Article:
By Sidney Harada and Ashley Rojas
Considering that the holidays are approaching, we have a lot to be thankful for. Notably a roof over your head, food in your stomach, and the access to an education. Numerous people may not have these privileges; many of these people are teens just like yourself. World Homeless Day is an annual occasion on the 10th of December to bring attention to this issue.
Homeless teens are young people who are oftentimes living on their own, without a permanent or stable place to call their home. When some people think of homeless youth, they usually think of young people who live in shelters or on the streets. But they could also be staying in weekly or daily motels, living “doubled up” with another family, living out of their car, or residing with friends and sleeping on the couch. While there is no clear accurate count of the exact number of homeless youth, it is calculated that as many as 2.5 million teens in the United States are homeless per year.
How do teens end up in these situations? Some of the reasons as to why teens become homeless are: experiencing financial hardship; running away; getting kicked out of their homes; aging out of foster care; being abandoned, abused or neglected; suffering from substance abuse; or experiencing the death of a family member or guardian. Nowadays, it is common for many homeless teens or children to become homeless abruptly. According to the article, "Homeless Youth" from the National Youth Outreach and Prevention Program’s Safe Place, homeless teens and children are completely different from homeless adults because they often have not learned the essential life skills needed to live on their own, like how to drive, ride a bus, get a job, or pay bills.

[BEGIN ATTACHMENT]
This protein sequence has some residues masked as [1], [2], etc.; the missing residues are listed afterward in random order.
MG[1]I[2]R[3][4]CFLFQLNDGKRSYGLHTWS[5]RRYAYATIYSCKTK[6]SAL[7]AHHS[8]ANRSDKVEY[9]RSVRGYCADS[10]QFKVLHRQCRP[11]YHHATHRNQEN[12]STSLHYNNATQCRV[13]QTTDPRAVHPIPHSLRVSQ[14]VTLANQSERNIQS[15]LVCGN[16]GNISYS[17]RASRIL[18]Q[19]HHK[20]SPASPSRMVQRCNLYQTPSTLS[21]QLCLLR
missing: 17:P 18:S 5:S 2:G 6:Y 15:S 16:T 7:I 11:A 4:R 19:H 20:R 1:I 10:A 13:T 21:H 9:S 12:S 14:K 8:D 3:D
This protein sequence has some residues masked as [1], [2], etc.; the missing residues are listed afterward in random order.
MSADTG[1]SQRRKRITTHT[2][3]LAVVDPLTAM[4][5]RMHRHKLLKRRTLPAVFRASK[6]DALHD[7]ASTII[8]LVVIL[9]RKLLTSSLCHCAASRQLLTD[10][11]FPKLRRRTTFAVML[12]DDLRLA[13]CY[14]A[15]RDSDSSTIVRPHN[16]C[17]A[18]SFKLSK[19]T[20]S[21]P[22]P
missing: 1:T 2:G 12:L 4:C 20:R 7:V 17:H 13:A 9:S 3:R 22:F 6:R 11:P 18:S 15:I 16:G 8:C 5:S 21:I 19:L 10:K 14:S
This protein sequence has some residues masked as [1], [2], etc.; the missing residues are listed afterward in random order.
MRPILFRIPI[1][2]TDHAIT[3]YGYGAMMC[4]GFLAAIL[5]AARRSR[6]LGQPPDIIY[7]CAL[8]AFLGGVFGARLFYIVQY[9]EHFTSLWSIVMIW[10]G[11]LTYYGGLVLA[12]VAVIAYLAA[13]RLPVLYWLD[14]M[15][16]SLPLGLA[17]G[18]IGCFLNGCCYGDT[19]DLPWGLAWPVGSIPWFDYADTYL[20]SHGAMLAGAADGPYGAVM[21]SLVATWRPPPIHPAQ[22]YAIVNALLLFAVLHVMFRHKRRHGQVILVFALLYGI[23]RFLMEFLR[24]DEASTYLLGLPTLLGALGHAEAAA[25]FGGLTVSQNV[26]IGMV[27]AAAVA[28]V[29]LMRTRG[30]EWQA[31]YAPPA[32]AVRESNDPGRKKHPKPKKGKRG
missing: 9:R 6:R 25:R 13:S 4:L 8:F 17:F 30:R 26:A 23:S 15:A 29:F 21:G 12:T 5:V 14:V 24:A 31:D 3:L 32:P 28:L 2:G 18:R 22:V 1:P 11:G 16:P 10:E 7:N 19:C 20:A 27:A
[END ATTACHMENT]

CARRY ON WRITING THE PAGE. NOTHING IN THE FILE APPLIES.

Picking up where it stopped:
Homeless youth are at a heightened risk of harm in relation to other teens their age; they are also more than likely to undergo mental illness, experience poor health, drop out of school, and become involved with or can become victims of criminal activity. Life on the streets is dangerous and unpredictable, leaving these teens vulnerable to being exploited, abused, or killed.
Mrs. Gonzalez, the middle and high school assistant principal, gives her take on teenage homelessness: “it breaks my heart to know that teens are going through these horrible situations." Mrs. Gonzalez also gives some examples of what others can do to help: "We can give plenty of advice, we connect them and offer them as much support as possible and connect to many resources. Shelters, clothing, food, basic hygiene products. Counseling them based on age.”
If you know someone that is affected by teenage homelessness, here is some advice you can give them: don't feel guilty or ashamed. Whatever happened to put you in this situation was out of your control, and you have many people who care and will give you their full support. Allowing those people know you are homeless will allow them to help you. There are places that help homeless teens stay in school, and provide access to food, showers, and medical care, and a safe place to sleep. Remember, you are not alone. Don’t be hesitant to ask for aid.